COMMENTARY | There has been some talk of the alleged Colorado movie-theater killer parlaying his Monday courtroom performance into a full-fledged grab for an insanity defense to the charges he faces. Marissa Randazzo, a guest on Good Morning America and an expert in mass shootings, puts the odds of that shooter faking some kind of mental illness at about “5 percent,” according to the video embedded in the article.
I think she’s far too kind.
The alleged shooter managed to widen his eyes and appear to fall asleep. Reports allege that he has had no trouble sleeping after his alleged heinous crime, and that he’s engaged in some bizarre behavior, like using evidence bags on his hands like puppets. He must be insane, then, right? Young neuroscience graduate students don’t do around killing people unless they’re crazy, right?
Wait, what was that I just said? Neuroscience graduate students? That sounds like it might be important.
This man who looked so perfectly the part of someone suffering from some type of mental condition seems to have used up the most recent chunk of his life demonstrating that he is anything but. He spent months and months apparently carefully planning his assault, gathering weapons, ammunition, tear gas, riot gear, and components for explosives. He had enough attention to detail to rig his apartment to explode without actually blowing himself up.
He put on his gear and carried out his plan, which included entering the theater with a ticket and then opening an exit door to re-enter the theater. When his weapon jammed, he reportedly switched to another weapon.
Sounds like someone who allegedly knew exactly what he was doing.
But we are now supposed to believe that he is barely able to stay awake, and is so out of touch with reality to not recognize he was in a courtroom? That he is so unable to distinguish right from wrong that he displays no remorse and doesn’t seem to grasp the gravity of the situation?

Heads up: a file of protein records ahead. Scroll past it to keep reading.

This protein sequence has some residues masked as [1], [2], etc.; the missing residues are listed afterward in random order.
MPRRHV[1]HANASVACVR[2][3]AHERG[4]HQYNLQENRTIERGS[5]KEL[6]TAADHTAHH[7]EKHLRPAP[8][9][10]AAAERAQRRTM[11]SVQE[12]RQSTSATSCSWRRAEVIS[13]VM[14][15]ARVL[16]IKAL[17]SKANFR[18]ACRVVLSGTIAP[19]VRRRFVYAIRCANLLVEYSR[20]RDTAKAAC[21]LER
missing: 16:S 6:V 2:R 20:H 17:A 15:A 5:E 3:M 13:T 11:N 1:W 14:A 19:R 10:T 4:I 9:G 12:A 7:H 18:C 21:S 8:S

Hmm, that also seems important.
You see, in Colorado, the law requires that defendants prove two things to successfully argue insanity. They have to show that they had a mental illness not caused by drugs and alcohol at the time of the crime, and they have to show that they were unable to understand that their actions were wrong.
Remember that first thing that sounded important? That he was a graduate student in neuroscience? I may not be an expert in mass shootings, but I’m pretty sure that means that he’d have a good idea of what the court’s psychiatrist will be looking for when it’s time for his evaluation. And it’s quite possible it will include that “bizarre” behavior we saw in court.
Maybe I’m a hard skeptic, but it seems that this alleged killer could not be both able to prepare, with frightening, deadly effective detail, his elaborate crime, and yet still be so mentally ill as to not register where he is. Frankly, I think he believes he’s smart enough to get away with it.
There may well be something wrong the Colorado shooter. Does it amount to legal insanity? From what we’ve seen so far, absolutely, coldly, calculatedly, no.